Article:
AUSTIN, Texas (AP) -- Texas schools have not spent years denying disabled students access to special education, state officials told the U.S. Department of Education on Wednesday, but also signaled making changes following a newspaper investigation that troubled lawmakers about whether families were being wrongfully turned away.
The Texas Education Agency refuted stories by the Houston Chronicle that found the state quietly restricting special education services in the face of budget cuts. Texas wound up with the lowest percentage of students enrolled in special education, 8.5 percent, which the newspaper reported was an arbitrarily set benchmark.
But state education officials denied ordering districts to hit an enrollment target in a lengthy letter to their federal counterparts, who have ordered Texas to cease using current policies unless the state could show it didn't keep children with disabilities from receiving appropriate services.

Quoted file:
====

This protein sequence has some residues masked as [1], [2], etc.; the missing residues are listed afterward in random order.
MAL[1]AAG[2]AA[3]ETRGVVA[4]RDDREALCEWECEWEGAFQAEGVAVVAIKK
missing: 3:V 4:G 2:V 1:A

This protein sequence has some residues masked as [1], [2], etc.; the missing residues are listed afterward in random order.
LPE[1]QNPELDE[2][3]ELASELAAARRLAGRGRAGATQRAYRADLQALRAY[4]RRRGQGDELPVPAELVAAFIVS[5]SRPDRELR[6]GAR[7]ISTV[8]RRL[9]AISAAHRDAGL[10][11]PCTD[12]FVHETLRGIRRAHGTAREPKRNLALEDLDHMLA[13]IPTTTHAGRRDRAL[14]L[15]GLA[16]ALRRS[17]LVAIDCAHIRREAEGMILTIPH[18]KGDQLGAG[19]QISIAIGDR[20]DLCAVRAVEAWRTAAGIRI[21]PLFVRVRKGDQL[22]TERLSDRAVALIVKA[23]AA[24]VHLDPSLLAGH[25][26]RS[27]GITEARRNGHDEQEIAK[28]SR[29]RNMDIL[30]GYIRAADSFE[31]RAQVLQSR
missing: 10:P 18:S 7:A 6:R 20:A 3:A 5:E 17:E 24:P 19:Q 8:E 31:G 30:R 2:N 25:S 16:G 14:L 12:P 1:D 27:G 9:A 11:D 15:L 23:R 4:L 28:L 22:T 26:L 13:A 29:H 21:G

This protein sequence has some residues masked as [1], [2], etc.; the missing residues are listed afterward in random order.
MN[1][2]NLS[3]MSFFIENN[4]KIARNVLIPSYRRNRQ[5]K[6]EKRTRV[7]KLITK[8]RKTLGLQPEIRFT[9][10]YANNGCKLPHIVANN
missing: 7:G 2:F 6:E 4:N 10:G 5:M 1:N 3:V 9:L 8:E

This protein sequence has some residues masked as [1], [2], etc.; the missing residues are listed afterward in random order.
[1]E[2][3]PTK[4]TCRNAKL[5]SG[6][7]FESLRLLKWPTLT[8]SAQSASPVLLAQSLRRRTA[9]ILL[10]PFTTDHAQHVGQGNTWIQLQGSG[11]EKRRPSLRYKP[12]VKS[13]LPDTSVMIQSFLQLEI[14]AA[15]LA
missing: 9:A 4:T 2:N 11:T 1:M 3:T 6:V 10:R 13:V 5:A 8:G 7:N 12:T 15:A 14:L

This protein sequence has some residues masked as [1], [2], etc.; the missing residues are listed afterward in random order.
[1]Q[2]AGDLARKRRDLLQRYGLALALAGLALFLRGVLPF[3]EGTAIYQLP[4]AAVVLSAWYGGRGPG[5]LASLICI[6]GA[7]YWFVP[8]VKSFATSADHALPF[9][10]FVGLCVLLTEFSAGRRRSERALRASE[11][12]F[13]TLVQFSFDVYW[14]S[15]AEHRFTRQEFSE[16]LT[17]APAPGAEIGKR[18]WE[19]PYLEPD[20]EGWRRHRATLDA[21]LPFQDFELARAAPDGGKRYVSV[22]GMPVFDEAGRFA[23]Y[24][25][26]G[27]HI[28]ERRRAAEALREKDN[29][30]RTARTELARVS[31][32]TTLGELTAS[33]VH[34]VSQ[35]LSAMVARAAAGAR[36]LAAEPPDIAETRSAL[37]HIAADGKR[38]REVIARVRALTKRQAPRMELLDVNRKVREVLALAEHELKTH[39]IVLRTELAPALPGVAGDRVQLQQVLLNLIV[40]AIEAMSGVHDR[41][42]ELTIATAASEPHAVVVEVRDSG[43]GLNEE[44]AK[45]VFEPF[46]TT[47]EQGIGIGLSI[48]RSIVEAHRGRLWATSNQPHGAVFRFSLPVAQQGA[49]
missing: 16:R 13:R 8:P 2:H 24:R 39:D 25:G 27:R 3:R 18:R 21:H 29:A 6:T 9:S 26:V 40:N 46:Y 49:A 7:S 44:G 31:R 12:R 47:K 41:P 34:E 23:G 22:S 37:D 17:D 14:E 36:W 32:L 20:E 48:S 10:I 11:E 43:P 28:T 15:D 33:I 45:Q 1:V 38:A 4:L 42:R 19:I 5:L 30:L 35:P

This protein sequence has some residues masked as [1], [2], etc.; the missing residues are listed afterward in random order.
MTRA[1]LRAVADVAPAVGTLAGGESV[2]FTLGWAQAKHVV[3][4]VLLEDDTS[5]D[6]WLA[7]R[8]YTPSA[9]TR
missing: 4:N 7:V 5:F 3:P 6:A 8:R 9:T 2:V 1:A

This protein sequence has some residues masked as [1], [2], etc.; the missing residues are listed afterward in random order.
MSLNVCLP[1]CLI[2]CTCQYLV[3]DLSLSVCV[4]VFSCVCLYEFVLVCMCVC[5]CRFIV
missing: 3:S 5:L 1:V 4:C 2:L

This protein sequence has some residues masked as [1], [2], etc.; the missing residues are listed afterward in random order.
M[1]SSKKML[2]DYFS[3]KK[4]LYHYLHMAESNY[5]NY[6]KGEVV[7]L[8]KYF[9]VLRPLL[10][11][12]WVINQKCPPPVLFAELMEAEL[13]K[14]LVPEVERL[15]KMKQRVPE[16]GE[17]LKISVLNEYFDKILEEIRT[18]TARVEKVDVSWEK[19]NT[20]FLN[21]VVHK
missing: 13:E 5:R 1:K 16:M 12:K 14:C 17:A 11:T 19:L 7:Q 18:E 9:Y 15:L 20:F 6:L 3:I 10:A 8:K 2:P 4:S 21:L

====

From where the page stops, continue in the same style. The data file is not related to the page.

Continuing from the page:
"The allegation that the special education representation indicator is designed to reduce special education enrollment in order to reduce the amount of money the state has to spend on special education is clearly false," wrote Penny Schwinn, the state's deputy commissioner of academics.
Schwinn also told federal officials, however, that it will also stop using one indicator of identifying eligible students and clarifying practices with the state's 1,200 school districts.
Republican House Speaker Joe Straus, who put pressure on the agency to take action, said Wednesday he had heard concern from teachers and parents about access to special education and thanked education officials for responding.
"This is good news for Texas families. TEA's decision will give the agency time to work with legislators and others to make sure students get the services they need," Straus said in a statement.
State officials said there was no timeline to receive a response from federal officials.